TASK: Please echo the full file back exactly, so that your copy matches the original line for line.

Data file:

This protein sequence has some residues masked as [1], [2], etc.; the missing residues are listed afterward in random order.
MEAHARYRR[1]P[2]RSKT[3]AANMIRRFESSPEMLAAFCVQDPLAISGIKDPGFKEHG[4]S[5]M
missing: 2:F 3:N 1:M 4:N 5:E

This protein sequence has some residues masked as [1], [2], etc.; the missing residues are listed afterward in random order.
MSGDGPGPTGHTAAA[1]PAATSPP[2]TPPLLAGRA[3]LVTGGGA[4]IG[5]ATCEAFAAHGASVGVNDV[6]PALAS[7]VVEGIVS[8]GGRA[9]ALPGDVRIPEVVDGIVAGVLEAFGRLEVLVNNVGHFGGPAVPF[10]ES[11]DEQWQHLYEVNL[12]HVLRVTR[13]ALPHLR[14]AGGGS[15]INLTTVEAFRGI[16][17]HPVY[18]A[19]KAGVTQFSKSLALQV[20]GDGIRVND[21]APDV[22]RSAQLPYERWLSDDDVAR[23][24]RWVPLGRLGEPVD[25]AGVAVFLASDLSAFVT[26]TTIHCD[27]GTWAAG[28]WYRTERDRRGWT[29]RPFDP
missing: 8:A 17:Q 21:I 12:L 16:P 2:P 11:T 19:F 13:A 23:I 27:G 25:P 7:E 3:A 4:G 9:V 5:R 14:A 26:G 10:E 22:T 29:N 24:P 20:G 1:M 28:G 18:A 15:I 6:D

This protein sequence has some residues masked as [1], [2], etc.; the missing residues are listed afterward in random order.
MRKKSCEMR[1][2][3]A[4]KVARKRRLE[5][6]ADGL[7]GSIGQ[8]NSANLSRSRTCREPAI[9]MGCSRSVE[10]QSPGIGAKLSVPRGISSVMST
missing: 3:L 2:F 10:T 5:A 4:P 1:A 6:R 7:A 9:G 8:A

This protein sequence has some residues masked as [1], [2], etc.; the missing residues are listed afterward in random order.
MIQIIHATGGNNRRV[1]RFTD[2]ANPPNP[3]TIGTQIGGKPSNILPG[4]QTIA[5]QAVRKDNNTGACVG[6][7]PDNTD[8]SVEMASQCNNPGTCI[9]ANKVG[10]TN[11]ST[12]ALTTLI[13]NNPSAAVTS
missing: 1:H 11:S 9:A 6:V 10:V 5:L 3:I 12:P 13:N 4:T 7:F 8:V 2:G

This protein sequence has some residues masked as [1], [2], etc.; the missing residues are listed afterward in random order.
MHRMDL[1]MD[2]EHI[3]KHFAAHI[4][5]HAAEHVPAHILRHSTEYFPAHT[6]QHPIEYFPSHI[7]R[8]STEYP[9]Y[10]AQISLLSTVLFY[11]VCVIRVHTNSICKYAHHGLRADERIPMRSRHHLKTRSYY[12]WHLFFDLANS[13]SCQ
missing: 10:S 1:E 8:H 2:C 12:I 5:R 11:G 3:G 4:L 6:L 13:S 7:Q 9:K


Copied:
This protein sequence has some residues masked as [1], [2], etc.; the missing residues are listed afterward in random order.
MEAHARYRR[1]P[2]RSKT[3]AANMIRRFESSPEMLAAFCVQDPLAISGIKDPGFKEHG[4]S[5]M
missing: 2:F 3:N 1:M 4:N 5:E

This protein sequence has some residues masked as [1], [2], etc.; the missing residues are listed afterward in random order.
MSGDGPGPTGHTAAA[1]PAATSPP[2]TPPLLAGRA[3]LVTGGGA[4]IG[5]ATCEAFAAHGASVGVNDV[6]PALAS[7]VVEGIVS[8]GGRA[9]ALPGDVRIPEVVDGIVAGVLEAFGRLEVLVNNVGHFGGPAVPF[10]ES[11]DEQWQHLYEVNL[12]HVLRVTR[13]ALPHLR[14]AGGGS[15]INLTTVEAFRGI[16][17]HPVY[18]A[19]KAGVTQFSKSLALQV[20]GDGIRVND[21]APDV[22]RSAQLPYERWLSDDDVAR[23][24]RWVPLGRLGEPVD[25]AGVAVFLASDLSAFVT[26]TTIHCD[27]GTWAAG[28]WYRTERDRRGWT[29]RPFDP
missing: 8:A 17:Q 21:I 12:L 16:P 2:P 11:T 19:F 13:A 23:I 27:G 25:P 7:E 3:A 4:G 9:V 5:R 14:A 26:G 10:E 22:T 29:N 24:P 20:G 1:M 28:G 18:A 15:I 6:D

This protein sequence has some residues masked as [1], [2], etc.; the missing residues are listed afterward in random order.
MRKKSCEMR[1][2][3]A[4]KVARKRRLE[5][6]ADGL[7]GSIGQ[8]NSANLSRSRTCREPAI[9]MGCSRSVE[10]QSPGIGAKLSVPRGISSVMST
missing: 3:L 2:F 10:T 5:A 4:P 1:A 6:R 7:A 9:G 8:A

This protein sequence has some residues masked as [1], [2], etc.; the missing residues are listed afterward in random order.
MIQIIHATGGNNRRV[1]RFTD[2]ANPPNP[3]TIGTQIGGKPSNILPG[4]QTIA[5]QAVRKDNNTGACVG[6][7]PDNTD[8]SVEMASQCNNPGTCI[9]ANKVG[10]TN[11]ST[12]ALTTLI[13]NNPSAAVTS
missing: 1:H 11:S 9:A 6:V 10:V 5:L 3:I 12:P 13:N 4:T 7:F 8:V 2:G

This protein sequence has some residues masked as [1], [2], etc.; the missing residues are listed afterward in random order.
MHRMDL[1]MD[2]EHI[3]KHFAAHI[4][5]HAAEHVPAHILRHSTEYFPAHT[6]QHPIEYFPSHI[7]R[8]STEYP[9]Y[10]AQISLLSTVLFY[11]VCVIRVHTNSICKYAHHGLRADERIPMRSRHHLKTRSYY[12]WHLFFDLANS[13]SCQ
missing: 10:S 1:E 8:H 2:C 12:I 5:R 11:G 3:G 4:L 6:L 13:S 7:Q 9:K